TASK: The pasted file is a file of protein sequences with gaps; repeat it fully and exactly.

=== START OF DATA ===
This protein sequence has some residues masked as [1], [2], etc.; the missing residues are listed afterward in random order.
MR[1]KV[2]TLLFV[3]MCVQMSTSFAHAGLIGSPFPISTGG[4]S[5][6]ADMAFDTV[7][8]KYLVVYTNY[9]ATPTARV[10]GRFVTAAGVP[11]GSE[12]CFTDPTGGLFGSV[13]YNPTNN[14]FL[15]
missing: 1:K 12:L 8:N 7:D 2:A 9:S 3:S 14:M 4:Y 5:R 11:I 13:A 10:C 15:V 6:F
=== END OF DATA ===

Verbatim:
This protein sequence has some residues masked as [1], [2], etc.; the missing residues are listed afterward in random order.
MR[1]KV[2]TLLFV[3]MCVQMSTSFAHAGLIGSPFPISTGG[4]S[5][6]ADMAFDTV[7][8]KYLVVYTNY[9]ATPTARV[10]GRFVTAAGVP[11]GSE[12]CFTDPTGGLFGSV[13]YNPTNN[14]FL[15]
missing: 1:K 12:L 8:N 7:D 2:A 9:S 3:S 14:M 4:Y 5:R 11:I 13:A 10:C 15:V 6:F